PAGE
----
No post this week…

Just a quick update for everyone, this week I’ve been busy writing two separate essays for my course, so I unfortunately haven’t got time to write a post for the blog. Sorry! I’ll be back to work next week with added gusto to make up for it!



Blade Runner 2049…

Blade Runner 2049, the best film of 2017 that no-one saw…

It saddens to admit it, but I have to eat humble pie. I had quite a few reservations about the planned sequel to Blade Runner ever since I heard the news. The original is one those classic films which has had such a huge impact on popular culture, that it’s difficult to remember that when it came out, it was neither well received or commercially successful. I can understand; it’s a film that demands several viewings to really form a strong opinion, but it is a film that’s close to my heart. I felt protective, even defensive about the whole idea. But now that I have seen it I can confidently say that it one of the best films coming out this year, and probably for quite a few years. It’s a masterpiece of editing and directing, with some fantastic performances and bold story choices. Let’s look a little deeper.

The first thing that needs to be addressed are the visual elements. Denis Villeneuve does a stellar job recapturing the intense composition of the original film whilst still making it his own. The frequent use of wide shots to establish setting and linger on the huge buildings that dwarf the main characters is still there, but Denis puts the characters into new settings as often, meaning that the film doesn’t just feel like a copy paste job. And Villeneuve also takes care to not overuse this tribute, for example in the final climax. The scene takes place in a dark car slowly falling underwater. This claustrophobic setting creates a tense mood and the churning seawater effectively mirrors the extreme emotion of the scene. I’d go as far as to say that in some respects, Villeneuve has surpassed the cinematography of the original, although I still prefer the set and costume design from the first.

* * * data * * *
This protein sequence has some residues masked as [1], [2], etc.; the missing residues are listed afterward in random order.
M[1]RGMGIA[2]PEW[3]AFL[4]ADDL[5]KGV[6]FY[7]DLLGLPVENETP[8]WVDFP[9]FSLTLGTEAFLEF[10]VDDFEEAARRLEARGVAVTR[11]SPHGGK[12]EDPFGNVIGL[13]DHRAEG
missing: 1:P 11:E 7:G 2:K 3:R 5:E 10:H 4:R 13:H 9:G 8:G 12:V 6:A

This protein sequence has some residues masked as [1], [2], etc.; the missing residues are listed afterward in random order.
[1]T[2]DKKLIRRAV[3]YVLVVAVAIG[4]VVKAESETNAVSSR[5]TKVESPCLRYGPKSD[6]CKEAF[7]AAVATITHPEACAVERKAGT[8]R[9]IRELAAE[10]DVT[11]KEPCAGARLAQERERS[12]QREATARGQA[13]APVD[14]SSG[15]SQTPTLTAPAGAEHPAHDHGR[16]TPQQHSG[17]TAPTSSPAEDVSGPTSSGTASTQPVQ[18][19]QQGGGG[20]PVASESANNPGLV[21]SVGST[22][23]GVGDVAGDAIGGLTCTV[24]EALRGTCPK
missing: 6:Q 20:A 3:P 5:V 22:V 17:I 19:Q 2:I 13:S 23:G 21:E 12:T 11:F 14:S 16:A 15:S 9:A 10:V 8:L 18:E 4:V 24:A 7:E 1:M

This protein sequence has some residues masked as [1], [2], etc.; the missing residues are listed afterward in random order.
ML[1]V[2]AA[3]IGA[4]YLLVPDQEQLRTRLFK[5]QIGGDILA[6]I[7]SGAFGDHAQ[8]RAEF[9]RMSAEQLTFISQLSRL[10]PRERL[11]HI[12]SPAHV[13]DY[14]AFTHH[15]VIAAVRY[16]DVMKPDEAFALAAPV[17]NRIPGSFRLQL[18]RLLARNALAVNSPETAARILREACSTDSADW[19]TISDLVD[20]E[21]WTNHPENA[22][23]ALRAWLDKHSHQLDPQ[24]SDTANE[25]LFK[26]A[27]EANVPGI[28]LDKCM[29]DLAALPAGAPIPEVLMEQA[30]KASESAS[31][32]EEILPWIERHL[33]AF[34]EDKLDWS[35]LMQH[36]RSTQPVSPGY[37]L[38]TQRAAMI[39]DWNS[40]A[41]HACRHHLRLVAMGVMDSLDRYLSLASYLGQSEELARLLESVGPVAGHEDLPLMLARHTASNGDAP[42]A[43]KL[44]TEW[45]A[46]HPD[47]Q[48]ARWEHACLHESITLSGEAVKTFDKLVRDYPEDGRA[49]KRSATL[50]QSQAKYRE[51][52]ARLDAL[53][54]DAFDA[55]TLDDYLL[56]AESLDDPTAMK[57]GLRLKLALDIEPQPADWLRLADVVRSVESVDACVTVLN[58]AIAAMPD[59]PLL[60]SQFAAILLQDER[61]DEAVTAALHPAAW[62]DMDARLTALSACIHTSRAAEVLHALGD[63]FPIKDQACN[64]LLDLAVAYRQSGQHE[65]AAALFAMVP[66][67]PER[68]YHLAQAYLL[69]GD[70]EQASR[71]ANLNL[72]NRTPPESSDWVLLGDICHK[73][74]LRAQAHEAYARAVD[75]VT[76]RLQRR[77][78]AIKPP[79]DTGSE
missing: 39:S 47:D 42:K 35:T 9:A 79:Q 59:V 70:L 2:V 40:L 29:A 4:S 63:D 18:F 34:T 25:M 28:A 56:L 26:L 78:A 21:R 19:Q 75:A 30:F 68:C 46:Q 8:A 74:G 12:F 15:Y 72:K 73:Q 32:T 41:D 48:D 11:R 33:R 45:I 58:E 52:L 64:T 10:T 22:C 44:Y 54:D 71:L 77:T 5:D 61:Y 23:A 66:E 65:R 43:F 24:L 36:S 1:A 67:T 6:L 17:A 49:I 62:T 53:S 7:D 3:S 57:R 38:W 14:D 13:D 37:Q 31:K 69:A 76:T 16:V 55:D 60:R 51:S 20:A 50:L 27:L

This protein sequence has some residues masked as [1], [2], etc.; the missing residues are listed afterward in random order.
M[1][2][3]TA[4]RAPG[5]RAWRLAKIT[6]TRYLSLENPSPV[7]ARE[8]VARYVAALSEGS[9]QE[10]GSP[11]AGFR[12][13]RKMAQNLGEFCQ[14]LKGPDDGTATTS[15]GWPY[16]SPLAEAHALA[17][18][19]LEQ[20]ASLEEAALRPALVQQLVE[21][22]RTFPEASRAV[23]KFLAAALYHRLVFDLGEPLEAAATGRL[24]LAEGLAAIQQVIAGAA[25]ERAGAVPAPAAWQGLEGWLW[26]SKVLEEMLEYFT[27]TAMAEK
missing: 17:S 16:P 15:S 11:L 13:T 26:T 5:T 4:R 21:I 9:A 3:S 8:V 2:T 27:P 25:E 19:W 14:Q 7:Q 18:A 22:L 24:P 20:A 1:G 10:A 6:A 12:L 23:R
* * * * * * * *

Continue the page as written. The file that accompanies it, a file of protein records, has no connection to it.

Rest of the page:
For instance, the way in which the hologram Joi, played by Ana de Armas, interacts with her surroundings is astounding. Most film holograms look normal for the most part and stand without touching anything so as not to spoil the illusion, such as Rimmer from Red Dwarf. Not so with Joi; she frequently walks through and inside the other characters, and her head can suddenly sprout through another character’s head without warning. The way in particular the rain hits her body and causes see-through patches is incredible to watch. It’s a laudable achievement of both cinematography and digital effects and all those who worked on it should be very proud.

As to story, Blade Runner 2049 has proven me very wrong. I was convinced that the film would suffer from sequel-itis and try to redo the same plot elements and themes from the first film. However, while there are shared themes and moments the story goes in a very different direction and has some genuine surprises that I didn’t see coming. My other big fear about the story was that the writers would place too much importance on Deckard and Officer K, the protagonist played by Ryan Gosling. I’m about to discuss spoilers now, so if you haven’t seen it, skip to the last paragraph for the summary! When K discovers the bones of a replicant that somehow gave birth to a child, I began to worry, thinking that they were making K into a chosen one archetype, a special snowflake. When he was revealed as the child, I almost groaned with disappointment, so imagine my surprise when the twist was untwisted in the last third of the film. The leader of the replicant resistance reveals that Deckard and Rachels child was in fact a girl, and that K is just a normal replicant. This revelation comes after K has lost Joi, and this revelation destroys him. The double twist took me completely by surprise and was a brilliant inversion the usual cliché, even if the dialogue was a little on the nose, “Oh…you thought it was you?”. Well done writers, you had me there.